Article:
Renewable energy sources are on the rise in Germany, with wind power continuing to play the most important role. But a current study reveals the potential of renewables is far from being fully exploited. EurActiv Germany reports.
Germany’s renewable energy production has been steadily growing, with a fourfold increase since 2000.
Around 40 terawatt hours were generated with renewables 15 years ago and in 2014, the level was at 157.4 terawatt hours.
These are among the results of a recent study conducted by energy expert Bernhard Chabot.
Wind power continues to play a significant role in Germany, even in a European comparison. In 2014 Germany’s installed wind power capacity accounted for 30.4% of the EU total, followed by Spain with 17.9% and the United Kingdom with 9.7%.
Within only one year, Germany had added 5,280 megawatts (14.3%), according to statistics from the European Wind Energy Association (EWEA) cited by Chabot.
On the other hand, wind power stations produce by far not as much as they could. The degree of utilisation was at 18% in 2013, putting Germany in 22nd place in an EU comparison.
“These figures are a catastrophe,” said energy analyst Craig Morris.
The reasons for the low level of full load hours among German facilities are well-known. The wind energy market in Germany is comparatively old, with many older generation plants still in use. These are only gradually being replaced by newer systems.
In addition, Germany experiences relatively low levels of wind, apart from the coastline in the north. Morris called for a rethinking in Germany’s wind power culture, so that the plants can also produce more power in regions with relatively little wind.
“For onshore wind, we need larger rotor blades for generators of the same size“, Morris explained..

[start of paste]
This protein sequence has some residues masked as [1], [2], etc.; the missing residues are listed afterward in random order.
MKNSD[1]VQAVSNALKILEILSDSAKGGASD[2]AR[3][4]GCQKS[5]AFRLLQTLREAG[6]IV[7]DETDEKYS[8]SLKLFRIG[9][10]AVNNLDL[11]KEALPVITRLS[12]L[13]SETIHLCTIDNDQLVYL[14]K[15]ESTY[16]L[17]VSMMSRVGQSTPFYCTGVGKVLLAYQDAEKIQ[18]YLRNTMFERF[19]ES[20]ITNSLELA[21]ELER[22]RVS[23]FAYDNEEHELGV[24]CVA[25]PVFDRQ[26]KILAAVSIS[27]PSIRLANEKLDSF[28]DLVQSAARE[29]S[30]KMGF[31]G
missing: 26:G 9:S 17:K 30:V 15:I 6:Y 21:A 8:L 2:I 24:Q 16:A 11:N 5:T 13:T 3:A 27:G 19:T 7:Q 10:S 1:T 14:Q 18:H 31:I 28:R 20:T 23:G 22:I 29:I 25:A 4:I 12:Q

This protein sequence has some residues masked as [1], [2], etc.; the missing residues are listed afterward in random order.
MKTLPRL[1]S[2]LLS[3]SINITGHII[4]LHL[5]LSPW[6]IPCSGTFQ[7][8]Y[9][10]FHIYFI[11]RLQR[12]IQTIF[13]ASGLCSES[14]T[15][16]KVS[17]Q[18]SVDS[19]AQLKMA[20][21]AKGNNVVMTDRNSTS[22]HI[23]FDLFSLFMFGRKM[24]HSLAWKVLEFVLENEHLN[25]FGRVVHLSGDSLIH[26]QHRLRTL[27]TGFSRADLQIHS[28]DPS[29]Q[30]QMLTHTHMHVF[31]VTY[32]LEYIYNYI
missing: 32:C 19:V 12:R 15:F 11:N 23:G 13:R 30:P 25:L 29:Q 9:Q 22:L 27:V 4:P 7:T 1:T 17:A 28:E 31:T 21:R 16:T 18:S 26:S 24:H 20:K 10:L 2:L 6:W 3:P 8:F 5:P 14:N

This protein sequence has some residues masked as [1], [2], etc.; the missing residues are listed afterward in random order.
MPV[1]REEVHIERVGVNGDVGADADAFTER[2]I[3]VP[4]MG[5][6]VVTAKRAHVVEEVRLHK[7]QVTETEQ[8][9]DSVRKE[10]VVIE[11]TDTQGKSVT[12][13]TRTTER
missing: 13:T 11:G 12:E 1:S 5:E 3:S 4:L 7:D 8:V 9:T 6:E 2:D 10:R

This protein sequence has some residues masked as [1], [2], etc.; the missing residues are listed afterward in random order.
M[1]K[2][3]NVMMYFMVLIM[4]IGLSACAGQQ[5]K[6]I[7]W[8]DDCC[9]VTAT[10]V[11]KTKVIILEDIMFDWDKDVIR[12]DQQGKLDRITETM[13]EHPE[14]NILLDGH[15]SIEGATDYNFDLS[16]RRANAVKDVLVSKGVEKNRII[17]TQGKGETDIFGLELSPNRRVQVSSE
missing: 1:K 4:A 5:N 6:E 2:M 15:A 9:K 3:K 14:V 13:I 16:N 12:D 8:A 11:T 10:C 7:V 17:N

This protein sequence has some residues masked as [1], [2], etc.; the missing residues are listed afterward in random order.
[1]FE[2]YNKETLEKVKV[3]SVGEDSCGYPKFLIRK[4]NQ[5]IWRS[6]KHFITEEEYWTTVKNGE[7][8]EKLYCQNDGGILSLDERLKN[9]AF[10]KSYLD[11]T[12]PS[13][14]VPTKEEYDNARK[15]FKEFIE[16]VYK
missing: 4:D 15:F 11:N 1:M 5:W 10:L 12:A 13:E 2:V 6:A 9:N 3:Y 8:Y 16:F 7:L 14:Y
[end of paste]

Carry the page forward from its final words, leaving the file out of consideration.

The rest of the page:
Larger rotor blades generate more energy. Smaller generators can only generate a limited amount of energy, meaning performance highs would be lost but, overall, such generators operate for a longer time because they are more likely to turn on during weaker winds.
But over the past few months, winds were by no means weak in Germany. Due to stormy weather in December, wind power plants produced more electricity within one month than they ever had before in one month.
8.9 billion kilowatt hours of power were fed into the grid in December, the International Economic Forum on Renewable Energies (IWR) reported. In comparison: all German nuclear power plants put together generated around 8 billion kilowatt hours in 2013.
The new wind energy record could already be broken in 2015. Within the coming months numerous new wind farms at sea will be connected to the grid in 2015 and generate electricity primarily during the winter months when there are particularly high winds.
With regard to wind power’s share of the nationwide energy mix, Denmark, not Germany, is the leader. With a share of 39.1% in 2014, Denmark is the global leader in wind energy.
In 2004, the share was only at 18.8%. Ten years later this number had almost doubled. In January 2014, alone, the Danes produced 61.4% of their electricity with wind power.
Europe could have saved itself $100 billion (€86bn) by installing solar power panels in sunnier countries and wind turbines in windier places, the World Economic Forum's "Future of Electricity" platform said in a report released in January.
The report, written with consultancy Bain, added that another $40 bilion (€34.5bn) could have been saved by better cross-border coordination and bigger power cables between countries.